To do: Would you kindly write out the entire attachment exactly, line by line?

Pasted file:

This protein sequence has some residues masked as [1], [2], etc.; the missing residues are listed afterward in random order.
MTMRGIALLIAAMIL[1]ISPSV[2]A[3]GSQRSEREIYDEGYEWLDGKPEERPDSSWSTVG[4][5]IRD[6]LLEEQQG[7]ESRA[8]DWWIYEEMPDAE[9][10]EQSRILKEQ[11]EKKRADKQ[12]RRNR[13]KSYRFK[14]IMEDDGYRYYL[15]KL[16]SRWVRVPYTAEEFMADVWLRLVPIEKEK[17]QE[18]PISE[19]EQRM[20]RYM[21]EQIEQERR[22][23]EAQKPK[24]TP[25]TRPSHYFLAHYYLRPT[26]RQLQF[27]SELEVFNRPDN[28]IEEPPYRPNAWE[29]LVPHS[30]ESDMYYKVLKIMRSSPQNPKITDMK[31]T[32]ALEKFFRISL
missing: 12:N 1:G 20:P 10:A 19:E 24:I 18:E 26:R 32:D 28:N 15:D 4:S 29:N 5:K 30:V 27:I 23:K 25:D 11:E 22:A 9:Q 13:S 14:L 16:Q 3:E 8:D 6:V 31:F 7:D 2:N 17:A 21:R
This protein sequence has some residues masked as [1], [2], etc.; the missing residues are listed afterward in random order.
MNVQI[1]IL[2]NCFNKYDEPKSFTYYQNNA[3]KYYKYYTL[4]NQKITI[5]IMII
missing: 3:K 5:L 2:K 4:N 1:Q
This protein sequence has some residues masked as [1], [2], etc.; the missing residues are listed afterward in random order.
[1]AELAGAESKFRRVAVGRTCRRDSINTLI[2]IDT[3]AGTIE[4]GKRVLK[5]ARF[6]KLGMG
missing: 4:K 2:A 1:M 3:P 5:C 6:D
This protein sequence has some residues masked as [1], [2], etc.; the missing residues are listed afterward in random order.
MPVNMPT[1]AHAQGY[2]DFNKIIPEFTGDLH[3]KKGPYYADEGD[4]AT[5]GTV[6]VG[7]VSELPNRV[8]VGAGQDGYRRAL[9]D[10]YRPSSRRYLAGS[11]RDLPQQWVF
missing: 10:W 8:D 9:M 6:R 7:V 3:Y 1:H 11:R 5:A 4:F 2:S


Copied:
This protein sequence has some residues masked as [1], [2], etc.; the missing residues are listed afterward in random order.
MTMRGIALLIAAMIL[1]ISPSV[2]A[3]GSQRSEREIYDEGYEWLDGKPEERPDSSWSTVG[4][5]IRD[6]LLEEQQG[7]ESRA[8]DWWIYEEMPDAE[9][10]EQSRILKEQ[11]EKKRADKQ[12]RRNR[13]KSYRFK[14]IMEDDGYRYYL[15]KL[16]SRWVRVPYTAEEFMADVWLRLVPIEKEK[17]QE[18]PISE[19]EQRM[20]RYM[21]EQIEQERR[22][23]EAQKPK[24]TP[25]TRPSHYFLAHYYLRPT[26]RQLQF[27]SELEVFNRPDN[28]IEEPPYRPNAWE[29]LVPHS[30]ESDMYYKVLKIMRSSPQNPKITDMK[31]T[32]ALEKFFRISL
missing: 12:N 1:G 20:P 10:A 19:E 24:I 18:E 26:R 32:D 28:N 15:D 4:S 29:N 5:K 30:V 27:I 23:K 25:D 11:E 22:A 9:Q 13:S 14:L 16:Q 3:E 8:D 6:V 31:F 7:D 2:N 17:A 21:R
This protein sequence has some residues masked as [1], [2], etc.; the missing residues are listed afterward in random order.
MNVQI[1]IL[2]NCFNKYDEPKSFTYYQNNA[3]KYYKYYTL[4]NQKITI[5]IMII
missing: 3:K 5:L 2:K 4:N 1:Q
This protein sequence has some residues masked as [1], [2], etc.; the missing residues are listed afterward in random order.
[1]AELAGAESKFRRVAVGRTCRRDSINTLI[2]IDT[3]AGTIE[4]GKRVLK[5]ARF[6]KLGMG
missing: 4:K 2:A 1:M 3:P 5:C 6:D
This protein sequence has some residues masked as [1], [2], etc.; the missing residues are listed afterward in random order.
MPVNMPT[1]AHAQGY[2]DFNKIIPEFTGDLH[3]KKGPYYADEGD[4]AT[5]GTV[6]VG[7]VSELPNRV[8]VGAGQDGYRRAL[9]D[10]YRPSSRRYLAGS[11]RDLPQQWVF
missing: 10:W 8:D 9:M 6:R 7:V 3:Y 1:H 11:R 5:A 4:F 2:S